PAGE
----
IN an out-of-the-way corner of this city's renovated Old Town,
tucked among the Protestant church spires and narrow cobblestone
alleys, lies a cluster of ruins. Behind a chain-link fence around
the site, a sign reads: "On March 9, 1944, bombs dropped by the
Soviet Air Force killed 453 people, wounded 659, and left 20,000
It has been almost a year since Estonia - and its Baltic
neighbors Lithuania and Latvia - regained independence. But as the
macabre memorial indicates, the emotional wounds caused by the
Baltic nation's involuntary incor- poration into the Soviet Union
run deep in Estonia. And they won't heal easily.
These days many Estonians hold Russia, always considered here a
synonym for the Soviet Union, responsible for impoverishing their
country. The nation of 1.6 million would be thriving today, they
say, if its economy had not been saddled with central planning from
The anger that served as a motivational tool in the Baltics'
drive to break away from the Soviet Union, however, now threatens
Estonia's effort to revive a market economic system.
In Estonia, hard feelings on both sides appear to have
penetrated almost all aspects of Tallinn's relations with Russia.
"Russians still consider Estonia to be a province," says Estonian
government councilor Aimar Altosaar.
Experts say stable relations with Russia would greatly ease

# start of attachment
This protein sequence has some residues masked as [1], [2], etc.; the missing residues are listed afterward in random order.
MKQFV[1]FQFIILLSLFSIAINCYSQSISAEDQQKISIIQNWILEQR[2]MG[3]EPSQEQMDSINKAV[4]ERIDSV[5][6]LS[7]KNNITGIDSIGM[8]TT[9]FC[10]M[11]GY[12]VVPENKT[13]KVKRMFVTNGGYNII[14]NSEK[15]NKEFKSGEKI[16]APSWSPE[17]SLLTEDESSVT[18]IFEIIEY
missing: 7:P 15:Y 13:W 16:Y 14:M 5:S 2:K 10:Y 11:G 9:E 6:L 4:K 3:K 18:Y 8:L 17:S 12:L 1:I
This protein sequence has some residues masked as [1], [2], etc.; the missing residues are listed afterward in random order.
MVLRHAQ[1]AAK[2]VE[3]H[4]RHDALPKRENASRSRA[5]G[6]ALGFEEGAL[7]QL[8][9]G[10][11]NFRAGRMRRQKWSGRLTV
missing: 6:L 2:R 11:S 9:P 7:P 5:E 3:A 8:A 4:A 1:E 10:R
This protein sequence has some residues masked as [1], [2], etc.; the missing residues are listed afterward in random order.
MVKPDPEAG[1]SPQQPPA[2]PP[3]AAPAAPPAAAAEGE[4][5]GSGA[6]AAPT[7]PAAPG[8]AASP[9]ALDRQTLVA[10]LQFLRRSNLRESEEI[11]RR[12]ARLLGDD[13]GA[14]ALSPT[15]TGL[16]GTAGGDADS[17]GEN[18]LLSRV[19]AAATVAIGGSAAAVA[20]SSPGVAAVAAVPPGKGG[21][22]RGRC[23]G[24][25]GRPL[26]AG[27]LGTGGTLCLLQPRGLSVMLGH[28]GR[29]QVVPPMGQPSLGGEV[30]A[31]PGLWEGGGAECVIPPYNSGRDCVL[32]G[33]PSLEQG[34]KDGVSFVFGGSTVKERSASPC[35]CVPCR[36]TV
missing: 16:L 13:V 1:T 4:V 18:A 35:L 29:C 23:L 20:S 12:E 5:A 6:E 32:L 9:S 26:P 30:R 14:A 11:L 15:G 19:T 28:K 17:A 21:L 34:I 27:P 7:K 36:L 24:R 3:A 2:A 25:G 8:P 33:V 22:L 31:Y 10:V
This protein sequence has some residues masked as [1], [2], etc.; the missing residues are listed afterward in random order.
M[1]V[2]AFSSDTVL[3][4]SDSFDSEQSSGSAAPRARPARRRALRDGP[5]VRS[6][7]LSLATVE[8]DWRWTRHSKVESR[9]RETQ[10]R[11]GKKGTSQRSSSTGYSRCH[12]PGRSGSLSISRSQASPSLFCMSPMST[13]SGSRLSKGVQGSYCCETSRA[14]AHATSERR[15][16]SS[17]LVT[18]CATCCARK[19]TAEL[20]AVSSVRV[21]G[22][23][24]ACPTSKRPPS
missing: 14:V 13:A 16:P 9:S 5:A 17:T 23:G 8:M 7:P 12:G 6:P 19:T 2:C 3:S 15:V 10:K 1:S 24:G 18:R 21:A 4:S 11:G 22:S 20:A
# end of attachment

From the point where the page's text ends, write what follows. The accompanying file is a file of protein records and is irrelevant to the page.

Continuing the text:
hardships in Estonia, as the Baltic nation begins painful economic
reforms. But instead of smoothing relations, Estonia seems intent
on provoking Russia.
Disputes over the withdrawal of Russian troops, and
discrimination against Estonia's sizable ethnic Russian minority,
have become substantial obstacles to improved relations.
Many Estonians are preoccupied with the continued the Russian
Army presence in the Baltics. Udo Helme, a government consultant
with Estonia's National Defense Board, argues that the Baltic
states cannot be considered truly independent until the "occupation
Army" has left.
Russian President Boris Yeltsin, under pressure from Western
leaders, gave assurances the approximately 130,000 Russian troops
in the Baltics would be withdrawn. But he failed to provide a
precise timetable, citing Russia's budget problems and a lack of
"We just can't pull out 100,000 troops and leave them in the
middle of a field," Mr. Yeltsin said, indicating the process could
take up to two years.
But Mr. Helme asserts that the Russians are stalling, saying
five months is more than enough time for the estimated 23,000
troops in Estonia to leave. …